The Washerman Minister

The King of Kalinga had a washerman who used to wash his cloths exceedingly well. One day, the king was exceedingly pleased with the scrupulously clean manner in which the clothes were brought to him and promised the washerman to grant any one prayer he might make. The washerman looked at the king and said that he was most anxious to become the king’s minister, and requested the king to bestow the post on him. The king did so, dispensing with the services of his old minister, who had served him for a very long time.

It came to pass that, not long afterwards, a certain other king having heard of the weakness of the washerman minister, raised a huge army and gave battle. His master having heard of what had come to pass, called upon the new minister to muster his forces, to which he replied that as he had already made the necessary preparations, there was no cause to fear the enemy. The king fully believed in this statement, but was sorely disappointed, for not long afterwards the city was bombarded by the hostile armies. The king sent at once to the minister, told him of what had happened and enquired of him as to the arrangements he had made.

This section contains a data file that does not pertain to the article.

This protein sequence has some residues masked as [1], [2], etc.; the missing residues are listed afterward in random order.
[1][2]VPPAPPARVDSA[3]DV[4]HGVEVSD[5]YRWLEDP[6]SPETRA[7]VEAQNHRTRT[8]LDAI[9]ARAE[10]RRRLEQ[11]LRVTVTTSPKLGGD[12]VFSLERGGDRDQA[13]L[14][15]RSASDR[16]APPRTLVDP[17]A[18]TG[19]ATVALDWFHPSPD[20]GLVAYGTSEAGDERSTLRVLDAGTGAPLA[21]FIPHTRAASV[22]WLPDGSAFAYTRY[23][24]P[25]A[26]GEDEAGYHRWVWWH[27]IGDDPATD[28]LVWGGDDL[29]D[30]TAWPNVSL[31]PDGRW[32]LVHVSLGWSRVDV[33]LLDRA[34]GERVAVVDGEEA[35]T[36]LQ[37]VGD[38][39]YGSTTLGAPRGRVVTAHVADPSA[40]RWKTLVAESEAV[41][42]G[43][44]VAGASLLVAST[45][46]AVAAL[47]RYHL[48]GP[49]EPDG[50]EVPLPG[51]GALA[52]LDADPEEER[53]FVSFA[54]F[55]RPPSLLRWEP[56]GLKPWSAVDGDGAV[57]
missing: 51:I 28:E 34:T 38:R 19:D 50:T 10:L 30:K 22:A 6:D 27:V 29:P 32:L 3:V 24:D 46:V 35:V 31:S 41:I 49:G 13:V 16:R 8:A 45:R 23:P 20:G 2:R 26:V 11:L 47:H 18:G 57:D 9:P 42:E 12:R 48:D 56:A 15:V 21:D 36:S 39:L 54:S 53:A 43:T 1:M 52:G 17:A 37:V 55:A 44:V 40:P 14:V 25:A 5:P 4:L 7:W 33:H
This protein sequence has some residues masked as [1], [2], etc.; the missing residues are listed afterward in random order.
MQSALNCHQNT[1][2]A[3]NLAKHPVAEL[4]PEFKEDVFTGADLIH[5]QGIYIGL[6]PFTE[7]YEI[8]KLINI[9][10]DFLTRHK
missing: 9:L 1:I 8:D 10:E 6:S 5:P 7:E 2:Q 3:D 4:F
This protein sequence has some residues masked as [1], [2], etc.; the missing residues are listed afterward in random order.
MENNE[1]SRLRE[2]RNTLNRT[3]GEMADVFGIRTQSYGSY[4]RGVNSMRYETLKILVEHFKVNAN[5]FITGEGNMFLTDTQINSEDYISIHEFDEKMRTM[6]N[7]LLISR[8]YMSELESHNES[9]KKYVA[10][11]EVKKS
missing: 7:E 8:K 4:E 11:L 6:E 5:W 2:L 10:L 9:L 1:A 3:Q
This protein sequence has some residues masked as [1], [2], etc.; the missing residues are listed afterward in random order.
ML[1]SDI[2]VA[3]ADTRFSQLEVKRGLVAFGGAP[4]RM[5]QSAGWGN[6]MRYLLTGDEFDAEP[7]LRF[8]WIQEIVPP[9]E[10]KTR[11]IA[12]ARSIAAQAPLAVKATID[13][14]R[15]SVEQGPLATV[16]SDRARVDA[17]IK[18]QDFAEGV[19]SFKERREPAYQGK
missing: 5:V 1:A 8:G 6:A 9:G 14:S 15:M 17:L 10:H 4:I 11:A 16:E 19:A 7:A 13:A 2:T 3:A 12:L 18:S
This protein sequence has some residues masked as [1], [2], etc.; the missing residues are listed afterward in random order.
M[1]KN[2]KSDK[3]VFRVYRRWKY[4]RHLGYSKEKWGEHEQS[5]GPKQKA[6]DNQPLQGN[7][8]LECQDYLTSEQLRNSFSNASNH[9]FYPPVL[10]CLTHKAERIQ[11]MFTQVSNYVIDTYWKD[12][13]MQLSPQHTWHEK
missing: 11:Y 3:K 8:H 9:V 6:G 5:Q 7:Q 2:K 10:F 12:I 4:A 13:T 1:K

The minister responded,”There is nothing to fear in what has come to pass. But I find that the task of ruling a kingdom is a big affair, and while I was thinking of how best to rid ourselves of this difficulty, the enemy chanced to enter and blockade the city. Let them, therefore, undergo the perils of governing the kingdom. As for me, I used to wash the cloths of about a hundred families in this city but since my elevation to the ministership I have had to give up my calling. I will now resume it, and give you one-half the work and reserve the other half for myself; the calling being no trouble to me. On these considerations I have made no preperations for war.” The king was very much grieved when he heard this, but thought the result to be the natural punishment of linking himself to a fool.

Image Attribution: The image above, sourced from Wikimedia Commons, shows the painting of a washerman in Delhi (c. 19th century CE). It is part of the Wellcome Library collection in the United Kingdom.

References:

  • Folk-lore of the Telugus by GR Subramiah Pantulu (1919)